Ryan LeoThe mother of a six-year-old boy who was fatally struck by a car on a busy Sydney road has said “in heaven there is no traffic, mummy loves you forever” in a moving tribute to her son.
Mother Zhen Zhen posted the message online after her son Ryan Leo was hit as he ran across a Hurstville road to get to his Taekwondo class on Monday afternoon.
Employees from nearby businesses tried desperately to revive the year one student as he lay in the middle of Durham Street, dressed in his white martial arts uniform with a yellow belt. Both of his shoes were later found on the road, metres from the tragic accident.
The road on which he was hit was described as a “dangerous” stretch by his martial arts headmaster, who had petitioned Hurstville City Council to address safety concerns before Ryan was struck.
Xiaomu Yang, whose son was Ryan’s best friend, said the Oatley Public School student was an intelligent and happy boy.
“He was a very bright, very open and lovely kid,” Ms Yang said.
She described him as “handsome” and “active” and said he could speak fluent English, Mandarin and Cantonese.
Ms Yang said she was shocked when she rang Ryan’s distressed mother, who could not manage to say anything except: “Ryan is gone”.
“She is very upset and said she is still waiting for the police report.”
She said Ryan and her son, Richard, had been inseparable since they met in kindergarten and she did not know how to explain the little boy’s death to her son.
“Richard cannot understand what [this] means. He just asked me why Ryan crossed [the] road by himself. He kept asking me the same question but I don’t know how to answer.”
Ryan’s aunt had driven him to his taekwondo class, Taekwondo World headmaster Incheol Yoo said. Ryan had been attending the class early last year and had recently progressed from a white belt to a yellow belt, he said.
The little boy’s parents had recently had another child, which was possibly why his aunt had driven him to class, Mr Yoo said.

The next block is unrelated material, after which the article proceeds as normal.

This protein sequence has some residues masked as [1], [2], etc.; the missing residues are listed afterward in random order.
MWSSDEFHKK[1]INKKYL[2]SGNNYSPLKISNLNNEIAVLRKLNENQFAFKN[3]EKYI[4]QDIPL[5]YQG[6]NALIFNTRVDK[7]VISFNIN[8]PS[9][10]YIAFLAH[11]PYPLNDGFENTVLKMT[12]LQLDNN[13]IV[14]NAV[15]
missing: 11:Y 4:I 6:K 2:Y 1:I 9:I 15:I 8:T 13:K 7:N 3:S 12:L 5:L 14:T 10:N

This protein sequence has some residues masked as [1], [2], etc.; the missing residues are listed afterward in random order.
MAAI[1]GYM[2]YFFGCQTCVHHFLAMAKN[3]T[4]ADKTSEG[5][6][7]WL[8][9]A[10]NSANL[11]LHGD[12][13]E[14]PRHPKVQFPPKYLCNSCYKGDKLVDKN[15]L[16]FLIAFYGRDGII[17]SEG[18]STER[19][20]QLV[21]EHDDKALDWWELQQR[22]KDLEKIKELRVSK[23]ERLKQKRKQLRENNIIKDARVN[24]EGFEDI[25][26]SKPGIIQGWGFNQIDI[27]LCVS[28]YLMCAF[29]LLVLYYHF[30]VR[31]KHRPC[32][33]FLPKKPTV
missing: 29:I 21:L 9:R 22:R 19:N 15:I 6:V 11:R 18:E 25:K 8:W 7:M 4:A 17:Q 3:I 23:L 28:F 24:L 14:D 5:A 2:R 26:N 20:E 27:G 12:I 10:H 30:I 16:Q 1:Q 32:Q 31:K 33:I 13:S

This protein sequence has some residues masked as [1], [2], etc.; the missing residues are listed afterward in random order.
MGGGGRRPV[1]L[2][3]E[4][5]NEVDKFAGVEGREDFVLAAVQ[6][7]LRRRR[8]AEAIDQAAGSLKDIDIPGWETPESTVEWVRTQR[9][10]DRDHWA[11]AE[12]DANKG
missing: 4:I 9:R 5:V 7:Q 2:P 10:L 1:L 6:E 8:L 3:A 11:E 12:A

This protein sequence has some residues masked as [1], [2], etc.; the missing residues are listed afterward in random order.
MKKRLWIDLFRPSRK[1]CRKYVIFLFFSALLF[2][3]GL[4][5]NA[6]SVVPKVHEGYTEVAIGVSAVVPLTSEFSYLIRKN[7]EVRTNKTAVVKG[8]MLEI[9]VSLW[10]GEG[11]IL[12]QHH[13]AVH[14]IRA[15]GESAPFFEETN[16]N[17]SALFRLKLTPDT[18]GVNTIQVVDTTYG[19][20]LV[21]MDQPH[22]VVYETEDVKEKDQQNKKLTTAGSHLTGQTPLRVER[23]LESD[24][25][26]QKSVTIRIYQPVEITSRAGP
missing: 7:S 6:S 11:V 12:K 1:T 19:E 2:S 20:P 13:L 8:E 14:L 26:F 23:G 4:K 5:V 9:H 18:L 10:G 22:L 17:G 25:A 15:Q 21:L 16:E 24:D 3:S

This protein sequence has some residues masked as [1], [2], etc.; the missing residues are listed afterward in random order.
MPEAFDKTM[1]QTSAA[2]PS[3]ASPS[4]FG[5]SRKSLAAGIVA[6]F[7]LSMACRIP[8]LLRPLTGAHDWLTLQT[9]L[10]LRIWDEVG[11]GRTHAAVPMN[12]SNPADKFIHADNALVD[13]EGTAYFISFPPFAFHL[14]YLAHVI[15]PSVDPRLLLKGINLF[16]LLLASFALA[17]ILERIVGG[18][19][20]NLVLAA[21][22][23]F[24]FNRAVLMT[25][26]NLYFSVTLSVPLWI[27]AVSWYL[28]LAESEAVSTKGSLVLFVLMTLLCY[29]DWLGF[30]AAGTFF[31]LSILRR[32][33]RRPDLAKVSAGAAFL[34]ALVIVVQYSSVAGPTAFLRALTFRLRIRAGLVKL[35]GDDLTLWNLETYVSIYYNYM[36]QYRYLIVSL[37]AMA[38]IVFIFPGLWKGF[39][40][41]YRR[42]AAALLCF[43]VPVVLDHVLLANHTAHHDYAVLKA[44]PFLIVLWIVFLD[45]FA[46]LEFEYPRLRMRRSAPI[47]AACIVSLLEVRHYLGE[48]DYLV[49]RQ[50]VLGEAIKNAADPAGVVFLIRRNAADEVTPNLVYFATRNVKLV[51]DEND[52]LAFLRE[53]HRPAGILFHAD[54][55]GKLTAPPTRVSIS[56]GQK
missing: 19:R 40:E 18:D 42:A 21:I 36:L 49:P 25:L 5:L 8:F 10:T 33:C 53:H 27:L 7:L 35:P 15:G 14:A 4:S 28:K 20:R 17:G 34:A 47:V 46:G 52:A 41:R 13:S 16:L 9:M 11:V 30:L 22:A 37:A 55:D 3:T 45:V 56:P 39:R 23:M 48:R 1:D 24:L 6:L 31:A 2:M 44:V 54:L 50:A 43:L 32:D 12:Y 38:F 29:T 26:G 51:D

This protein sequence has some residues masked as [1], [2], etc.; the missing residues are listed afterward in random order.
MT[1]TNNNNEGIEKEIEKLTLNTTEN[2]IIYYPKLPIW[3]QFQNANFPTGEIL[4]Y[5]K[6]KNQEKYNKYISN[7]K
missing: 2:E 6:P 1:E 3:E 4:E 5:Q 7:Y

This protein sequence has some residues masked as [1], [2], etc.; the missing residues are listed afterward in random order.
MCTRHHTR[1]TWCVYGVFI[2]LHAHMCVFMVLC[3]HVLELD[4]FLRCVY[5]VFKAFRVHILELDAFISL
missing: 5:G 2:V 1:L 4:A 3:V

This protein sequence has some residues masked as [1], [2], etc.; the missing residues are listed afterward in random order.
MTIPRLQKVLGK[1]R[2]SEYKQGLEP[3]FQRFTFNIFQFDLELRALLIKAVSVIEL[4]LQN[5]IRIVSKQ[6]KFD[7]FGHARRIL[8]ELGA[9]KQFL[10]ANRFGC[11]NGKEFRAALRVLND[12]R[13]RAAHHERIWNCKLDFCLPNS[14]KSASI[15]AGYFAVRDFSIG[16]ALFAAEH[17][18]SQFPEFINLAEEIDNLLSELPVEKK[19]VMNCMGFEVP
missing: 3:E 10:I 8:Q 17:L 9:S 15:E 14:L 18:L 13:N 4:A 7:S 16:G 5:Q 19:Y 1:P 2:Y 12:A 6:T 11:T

Mr Yoo was teaching inside the Scout hall on Durham Street when Ryan was hit and did not see the crash, but he said a teenage student had witnessed it.
“He was a good boy, a lovely boy. It’s very sad,” Mr Yoo said of Ryan.
Mr Yoo has taught taekwondo at the same Scout hall for 24 years but said the recent construction of a large apartment complex, East Quarter, had made parking on Durham Street almost impossible to find.
He had sent a petition on behalf of parents and students to Hurstville City Council in May, calling for a pick-up and drop-off zone outside the Scout hall.
Mr Yoo received a response from the council that same month, saying the matter had been referred to the council’s senior traffic engineer for investigation.
Witnesses said the driver, a woman, screamed “Oh my god, how did this happen?” after the accident.
Dry cleaner Wafa Hage said the boy’s aunt was crying hysterically as people from nearby businesses tried to revive the child in the middle of Durham Street.
“I opened the door and saw the little boy on the ground. I hugged [the boy’s aunt] and gave her some water but she was screaming,” Mrs Hage said.
Mrs Hage’s husband, Hassan, said the boy was struck just outside his business and was not breathing when he came out to help about 4.40pm.
He said employees from Concept Funerals ran out of their building and rolled the boy on his side, before clearing his mouth and trying to revive him.
Mr Hage said it was a tragedy that would happen again if something was not done to improve road safety in the area.
“I’m worried it will happen again unless they do something. They need a crossing, anything.”
Hurstville City Council said it was a “tragic accident” but could not comment until a report for the coroner was completed.
“It should be noted that council received a petition in mid-May 2014 and council officers have prepared a report relating to parking issues on this street for council to consider at its meeting on August 6.”
Inspector Phil Brooks, from the Traffic and Highway Patrol Command, said the distressed driver of the vehicle that struck the boy immediately stopped and spoke to police and underwent mandatory testing in hospital.
However Inspector Brooks said neither speed nor alcohol were believed to be factors in the crash.
“We don’t believe that there has been any significant factors in this other than the child quite possibly crossing the road in the wrong place,” he said.
Ryan’s death is the latest in a string of pedestrian deaths, with 28 pedestrians killed on the roads this year. Five of those were aged under 18.
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